Some oils: The only acceptable oils for the chemotherapy diet are extra virgin olive oil, coconut oil, avocado oil, and walnut oil. Of these, only olive and coconut oil can be heated in the cooking and food preparation; avocado and walnut oil should be used in their natural, unheated state. Avoid canola oil, palm oil, vegetable oil, corn oil, peanut oil, and soy oil. Canola oil (rapeseed oil) was produced in the 19th century as a lubricant for steam engines; it is one of the first ingredients in commercial bug sprays. Palm oil has been shown to clog arteries. Peanut oil and peanuts should be avoided because peanuts contain many fungi that can interfere with immune system function. Corn, soy, and vegetable oils are the lowest-grade oils; they have no nutritional benefits. Conventional vegetable oil is similar to junk food because it is processed and widely used to prepare junk food. During the production stage, most of the few nutrients it had to begin with are extracted, leaving only the oil. This means that when people consume vegetable oil, they drink useless fat. One of the additional hidden dangers of vegetable oils is that many are genetically modified. Corn, soybean, canola, and cottonseed oils are the top genetically modified vegetable oils in the United States. These have no place in a healthy diet for a cancer patient.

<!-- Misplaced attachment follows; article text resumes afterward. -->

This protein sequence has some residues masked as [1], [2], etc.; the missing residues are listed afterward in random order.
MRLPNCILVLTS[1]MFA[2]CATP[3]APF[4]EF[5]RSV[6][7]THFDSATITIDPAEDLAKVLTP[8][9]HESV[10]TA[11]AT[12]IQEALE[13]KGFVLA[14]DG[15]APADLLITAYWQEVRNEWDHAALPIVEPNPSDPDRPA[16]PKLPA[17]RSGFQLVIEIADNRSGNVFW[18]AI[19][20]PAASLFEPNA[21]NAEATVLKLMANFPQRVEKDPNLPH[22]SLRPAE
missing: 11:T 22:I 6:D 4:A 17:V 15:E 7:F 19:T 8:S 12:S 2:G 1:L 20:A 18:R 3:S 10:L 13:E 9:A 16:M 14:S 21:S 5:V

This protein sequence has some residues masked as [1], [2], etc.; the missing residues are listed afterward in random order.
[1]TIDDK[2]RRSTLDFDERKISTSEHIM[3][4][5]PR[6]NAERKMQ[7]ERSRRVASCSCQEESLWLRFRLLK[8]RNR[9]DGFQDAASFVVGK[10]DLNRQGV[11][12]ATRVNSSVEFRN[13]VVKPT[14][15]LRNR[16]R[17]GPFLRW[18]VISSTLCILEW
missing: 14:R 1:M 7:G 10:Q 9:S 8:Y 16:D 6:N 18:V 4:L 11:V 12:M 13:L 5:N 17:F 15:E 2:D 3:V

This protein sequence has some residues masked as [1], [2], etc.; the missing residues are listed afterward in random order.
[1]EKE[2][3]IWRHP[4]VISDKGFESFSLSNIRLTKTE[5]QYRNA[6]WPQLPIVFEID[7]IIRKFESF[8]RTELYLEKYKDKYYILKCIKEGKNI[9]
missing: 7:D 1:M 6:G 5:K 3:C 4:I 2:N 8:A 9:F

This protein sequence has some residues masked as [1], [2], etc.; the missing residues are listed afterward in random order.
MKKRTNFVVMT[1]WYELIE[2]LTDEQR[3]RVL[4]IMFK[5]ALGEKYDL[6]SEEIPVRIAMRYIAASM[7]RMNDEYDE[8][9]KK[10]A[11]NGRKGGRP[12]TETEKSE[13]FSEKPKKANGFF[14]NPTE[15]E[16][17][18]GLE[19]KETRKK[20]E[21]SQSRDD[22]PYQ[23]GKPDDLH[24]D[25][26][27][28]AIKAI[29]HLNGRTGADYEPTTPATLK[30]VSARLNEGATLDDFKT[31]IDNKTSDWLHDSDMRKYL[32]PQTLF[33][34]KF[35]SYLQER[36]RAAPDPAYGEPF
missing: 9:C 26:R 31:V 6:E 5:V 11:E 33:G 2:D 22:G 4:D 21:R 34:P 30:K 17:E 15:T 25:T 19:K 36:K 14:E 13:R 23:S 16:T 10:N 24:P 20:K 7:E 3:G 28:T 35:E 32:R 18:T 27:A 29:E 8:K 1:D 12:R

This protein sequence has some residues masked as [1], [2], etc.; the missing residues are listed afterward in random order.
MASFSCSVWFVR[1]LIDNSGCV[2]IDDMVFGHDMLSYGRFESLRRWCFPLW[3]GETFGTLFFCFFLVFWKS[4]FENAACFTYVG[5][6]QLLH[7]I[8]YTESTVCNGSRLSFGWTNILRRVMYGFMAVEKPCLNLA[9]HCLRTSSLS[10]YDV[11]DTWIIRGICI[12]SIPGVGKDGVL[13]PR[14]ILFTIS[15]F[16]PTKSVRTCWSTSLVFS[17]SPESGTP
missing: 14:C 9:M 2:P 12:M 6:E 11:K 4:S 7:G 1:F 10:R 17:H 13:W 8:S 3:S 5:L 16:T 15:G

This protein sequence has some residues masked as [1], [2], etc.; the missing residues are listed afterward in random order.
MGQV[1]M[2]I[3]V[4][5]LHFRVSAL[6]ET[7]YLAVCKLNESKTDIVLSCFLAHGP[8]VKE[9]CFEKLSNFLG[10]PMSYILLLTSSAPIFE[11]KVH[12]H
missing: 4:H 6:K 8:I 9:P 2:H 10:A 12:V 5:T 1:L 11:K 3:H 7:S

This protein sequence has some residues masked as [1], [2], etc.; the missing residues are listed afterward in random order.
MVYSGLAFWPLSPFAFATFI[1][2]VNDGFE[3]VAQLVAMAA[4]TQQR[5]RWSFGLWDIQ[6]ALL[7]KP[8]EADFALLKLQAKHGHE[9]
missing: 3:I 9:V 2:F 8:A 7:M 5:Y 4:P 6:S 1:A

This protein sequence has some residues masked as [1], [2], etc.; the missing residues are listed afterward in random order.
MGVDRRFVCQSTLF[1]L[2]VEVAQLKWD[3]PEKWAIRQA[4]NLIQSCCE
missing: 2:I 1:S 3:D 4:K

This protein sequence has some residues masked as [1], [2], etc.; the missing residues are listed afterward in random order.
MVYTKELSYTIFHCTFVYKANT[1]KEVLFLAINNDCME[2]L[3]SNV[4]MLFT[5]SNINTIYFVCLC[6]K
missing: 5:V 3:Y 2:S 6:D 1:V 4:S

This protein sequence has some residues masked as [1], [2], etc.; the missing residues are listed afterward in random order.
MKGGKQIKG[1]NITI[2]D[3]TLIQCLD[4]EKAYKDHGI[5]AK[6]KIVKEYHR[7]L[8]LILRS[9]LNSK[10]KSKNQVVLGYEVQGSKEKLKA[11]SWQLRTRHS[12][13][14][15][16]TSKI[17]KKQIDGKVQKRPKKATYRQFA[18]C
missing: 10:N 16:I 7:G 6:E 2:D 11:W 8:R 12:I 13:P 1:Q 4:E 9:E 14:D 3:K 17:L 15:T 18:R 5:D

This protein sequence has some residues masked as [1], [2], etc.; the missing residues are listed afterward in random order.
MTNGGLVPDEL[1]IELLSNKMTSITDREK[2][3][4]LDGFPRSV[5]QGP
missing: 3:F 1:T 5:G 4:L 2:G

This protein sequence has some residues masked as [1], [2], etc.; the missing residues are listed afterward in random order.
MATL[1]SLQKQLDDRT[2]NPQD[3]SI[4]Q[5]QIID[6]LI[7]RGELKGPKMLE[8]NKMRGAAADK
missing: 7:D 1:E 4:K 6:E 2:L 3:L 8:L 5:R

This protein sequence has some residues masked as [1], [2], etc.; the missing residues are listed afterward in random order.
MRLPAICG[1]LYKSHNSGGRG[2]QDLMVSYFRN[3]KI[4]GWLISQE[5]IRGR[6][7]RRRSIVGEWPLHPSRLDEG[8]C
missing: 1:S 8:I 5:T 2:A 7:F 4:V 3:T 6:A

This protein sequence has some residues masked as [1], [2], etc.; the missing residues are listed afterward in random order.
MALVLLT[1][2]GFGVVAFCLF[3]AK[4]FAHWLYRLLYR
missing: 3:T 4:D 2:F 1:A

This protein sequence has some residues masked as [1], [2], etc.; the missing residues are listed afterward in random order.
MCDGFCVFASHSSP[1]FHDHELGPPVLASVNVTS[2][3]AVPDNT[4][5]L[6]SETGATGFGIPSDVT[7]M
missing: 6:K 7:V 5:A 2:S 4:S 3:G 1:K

Soybeans and soy products: Dr. Kaayla Daniel, author of the groundbreaking book “The Whole Soy Story: The Dark Side of America’s Favorite Health Food,” points to thousands of studies implicating soy in digestive problems, immune-system breakdown, thyroid dysfunction, cognitive decline, reproductive disorders—even heart disease and cancer, particularly breast cancer. Dr. Joseph Mercola, citing Dr. Daniel, says, “Ninety-one percent of soy grown in the US is genetically modified (GMO). The genetic modification is done to impart resistance to the toxic herbicide Roundup. While this is meant to increase farming efficiency and provide you with less expensive soy, the downside is that your soy is loaded with this toxic pesticide.” Dr. Daniel adds that “going ‘organic’ does not make soy healthy; it’s just that GMO is worse.” Soybeans and soy products (tofu, soy powder in “health drinks,” soy milk, soy oil) are difficult to avoid since soy is now an ingredient in so many processed foods, such as chocolate, cookies, salad dressings, soups, sauces, margarine, and vegetarian meat substitutes. But a cancer patient on chemotherapy must stay away from soy because it compromises the immune system—exactly what must not happen during cancer treatment. I advise you to get in the habit of reading ingredient lists and to be mainly on the lookout for hidden soy in foods. Fermented soy products such as natto, tempeh, and soy sauce are acceptable but should be eaten in moderation because of their high acid content.

Sweet Fruits: Avoid all sweet fruits, such as mangos, nectarines, oranges, peaches, yellow apples, tangerines, grapes, honeydew, figs, plums, and dates. Their high glycemic content makes them not a good choice in a diet for anyone undergoing chemotherapy. Sweet fruit (fresh or dried) turns into instant energy for all cells, including cancer cells. It is best to keep all sugar-related foods out of the diet. One quick note: Although a dried fruit, raisins are considered a “lesser evil” and may be used sparingly.